Those vehicles will be able to do some drive activities on the lake beds. There's another dry lake bed on the receiving side near Boulder City where we'll be able to drive. At El Mirage, we can drive at unlimited speeds. So if somebody has a flying car that goes 300 mph on the ground, that's not a problem, we'll be able to do that at El Mirage. It's federally allocated for driving at those speeds if you want. Once on the street, we drive the speed limit.

We'll try to help out these guys based on the capabilities of their aircraft. What we'll probably do is, let's say we drive 50 miles and then we take off from an airport and fly for 20 miles, and then we drive for another 30 and then we fly to the final airport, or whatever.

So what we'll do is split up the trip, there's a lot of airports in between, Jean is one, Banning is another that's en route. So we'll see who wants to race and what their capabilities are, and set up a course that allows them to compete, and drive the development so their vehicles get better at a safe environment.

We don't want to put pilots and machines at risk, we want to promote them.

The transition from fly to drive will be exactly the same as when a Formula One race car needs tires, exactly the same as when an Indy race car needs gas. There's a mechanical activity called the pit stop. And the pit stops are a make or break situation for the race. So the pit stops get faster and faster. I would like to see the same things happen for flying cars so their pit stops get quicker and quicker.

The objective is not to require every mechanical event automated out of the box and have another failure mode where you try to do everything at once for everybody. The idea is to embrace the idea of a pit stop, and make that part of the show. Everyone likes to see the pits. If you go to an F1 race, where do people want to be? They wanna be in the pits. That's where the excitement is.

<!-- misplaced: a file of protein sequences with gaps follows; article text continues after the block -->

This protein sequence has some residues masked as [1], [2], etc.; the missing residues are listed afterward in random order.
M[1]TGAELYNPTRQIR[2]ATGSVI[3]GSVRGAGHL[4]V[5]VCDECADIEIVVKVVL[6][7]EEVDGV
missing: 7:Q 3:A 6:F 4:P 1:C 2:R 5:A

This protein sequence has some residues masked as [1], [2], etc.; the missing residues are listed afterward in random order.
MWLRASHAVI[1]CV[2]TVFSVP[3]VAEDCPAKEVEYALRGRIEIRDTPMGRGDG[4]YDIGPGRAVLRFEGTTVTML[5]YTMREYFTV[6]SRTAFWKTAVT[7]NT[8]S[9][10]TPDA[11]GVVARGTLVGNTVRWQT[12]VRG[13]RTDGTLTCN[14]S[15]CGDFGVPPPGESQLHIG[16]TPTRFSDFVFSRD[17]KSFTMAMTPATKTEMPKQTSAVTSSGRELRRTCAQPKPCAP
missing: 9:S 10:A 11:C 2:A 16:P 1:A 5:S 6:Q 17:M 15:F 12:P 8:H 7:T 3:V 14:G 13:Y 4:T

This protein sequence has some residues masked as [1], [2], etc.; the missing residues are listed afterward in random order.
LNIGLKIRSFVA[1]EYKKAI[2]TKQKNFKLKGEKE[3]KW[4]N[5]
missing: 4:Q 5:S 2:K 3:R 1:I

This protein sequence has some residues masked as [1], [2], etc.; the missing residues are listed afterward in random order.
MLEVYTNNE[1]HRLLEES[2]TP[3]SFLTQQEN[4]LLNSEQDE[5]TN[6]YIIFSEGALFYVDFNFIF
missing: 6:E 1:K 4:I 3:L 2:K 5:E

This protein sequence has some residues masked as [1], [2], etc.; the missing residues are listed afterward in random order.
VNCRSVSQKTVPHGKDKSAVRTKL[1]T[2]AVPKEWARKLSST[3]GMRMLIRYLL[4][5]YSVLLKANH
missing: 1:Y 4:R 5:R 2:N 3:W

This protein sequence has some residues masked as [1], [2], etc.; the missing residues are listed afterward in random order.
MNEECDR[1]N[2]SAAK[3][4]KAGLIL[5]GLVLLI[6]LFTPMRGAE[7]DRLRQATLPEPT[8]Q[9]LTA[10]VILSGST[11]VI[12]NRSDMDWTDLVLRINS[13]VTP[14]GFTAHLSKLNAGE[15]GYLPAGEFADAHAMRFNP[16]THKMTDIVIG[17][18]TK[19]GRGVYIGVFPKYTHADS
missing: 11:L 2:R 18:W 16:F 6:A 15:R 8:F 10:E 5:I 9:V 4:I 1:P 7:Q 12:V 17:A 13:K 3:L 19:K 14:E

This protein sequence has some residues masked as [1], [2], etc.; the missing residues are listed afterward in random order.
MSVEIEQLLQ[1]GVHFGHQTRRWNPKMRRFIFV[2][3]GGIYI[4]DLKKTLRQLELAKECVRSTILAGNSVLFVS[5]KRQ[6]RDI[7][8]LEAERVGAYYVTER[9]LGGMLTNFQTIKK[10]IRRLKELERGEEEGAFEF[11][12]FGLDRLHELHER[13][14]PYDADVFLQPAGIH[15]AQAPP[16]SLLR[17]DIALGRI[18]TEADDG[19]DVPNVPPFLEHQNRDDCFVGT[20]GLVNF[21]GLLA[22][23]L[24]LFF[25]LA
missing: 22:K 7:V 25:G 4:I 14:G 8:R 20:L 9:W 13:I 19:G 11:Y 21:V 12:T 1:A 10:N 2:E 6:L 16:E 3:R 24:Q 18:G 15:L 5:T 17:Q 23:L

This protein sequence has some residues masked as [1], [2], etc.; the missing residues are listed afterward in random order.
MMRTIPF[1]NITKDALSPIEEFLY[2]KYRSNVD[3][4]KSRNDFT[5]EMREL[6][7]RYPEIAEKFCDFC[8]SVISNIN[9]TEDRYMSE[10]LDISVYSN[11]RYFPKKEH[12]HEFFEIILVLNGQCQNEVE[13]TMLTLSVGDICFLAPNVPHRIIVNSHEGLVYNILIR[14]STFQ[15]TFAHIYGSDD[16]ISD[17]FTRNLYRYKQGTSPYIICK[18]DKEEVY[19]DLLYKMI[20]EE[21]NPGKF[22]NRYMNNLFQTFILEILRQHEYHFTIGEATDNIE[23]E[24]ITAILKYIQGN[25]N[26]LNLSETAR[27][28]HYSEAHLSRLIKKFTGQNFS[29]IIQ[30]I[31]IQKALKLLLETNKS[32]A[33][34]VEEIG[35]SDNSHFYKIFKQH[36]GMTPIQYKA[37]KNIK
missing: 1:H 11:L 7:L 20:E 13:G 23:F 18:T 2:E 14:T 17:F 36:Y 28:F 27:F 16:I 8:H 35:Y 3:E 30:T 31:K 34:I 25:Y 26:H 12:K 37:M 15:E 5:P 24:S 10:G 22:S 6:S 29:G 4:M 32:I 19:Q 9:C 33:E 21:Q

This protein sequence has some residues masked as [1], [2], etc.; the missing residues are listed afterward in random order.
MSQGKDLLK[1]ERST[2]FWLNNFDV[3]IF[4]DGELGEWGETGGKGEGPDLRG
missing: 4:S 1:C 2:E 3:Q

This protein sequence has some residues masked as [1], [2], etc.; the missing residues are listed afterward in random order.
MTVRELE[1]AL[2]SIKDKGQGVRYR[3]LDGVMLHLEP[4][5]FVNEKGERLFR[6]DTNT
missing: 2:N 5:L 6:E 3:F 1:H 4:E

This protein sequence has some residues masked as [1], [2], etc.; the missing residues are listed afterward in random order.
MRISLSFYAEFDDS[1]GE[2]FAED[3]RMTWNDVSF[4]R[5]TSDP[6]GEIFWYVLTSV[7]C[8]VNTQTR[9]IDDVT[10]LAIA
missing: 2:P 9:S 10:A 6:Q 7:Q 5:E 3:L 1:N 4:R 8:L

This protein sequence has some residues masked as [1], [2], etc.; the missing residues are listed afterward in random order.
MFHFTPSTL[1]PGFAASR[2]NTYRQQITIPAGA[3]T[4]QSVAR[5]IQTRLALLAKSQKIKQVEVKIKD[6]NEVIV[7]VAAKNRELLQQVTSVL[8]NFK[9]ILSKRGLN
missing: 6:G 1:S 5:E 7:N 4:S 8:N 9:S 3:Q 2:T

Unmanned, Electric and Unlimited categories

The other thing that's really important, I'm setting it up with three categories of aircraft. The first one is unmanned, so people that have radio controlled flying cars can compete. Some exist today for purchase. I see quadcopters as gateway drugs for people who really just want an F16. There's already an enormous amount of drone racing happening, so I want to provide them with a venue. They will design new drones that fly and drive, and will get to race and see these other manned aircraft. So that's the unmanned "Radio Controlled" division.

"Electric" division requires an electric final drive. And the objective is to promote lightweight vehicles that don't require any fossil fuel, so you'll be able to drive and fly around for the rest of your life without buying gas.

That division will likely have a weight restriction of 150 kg (331 lb). I'm expecting all one-seat machines and many of them purpose built.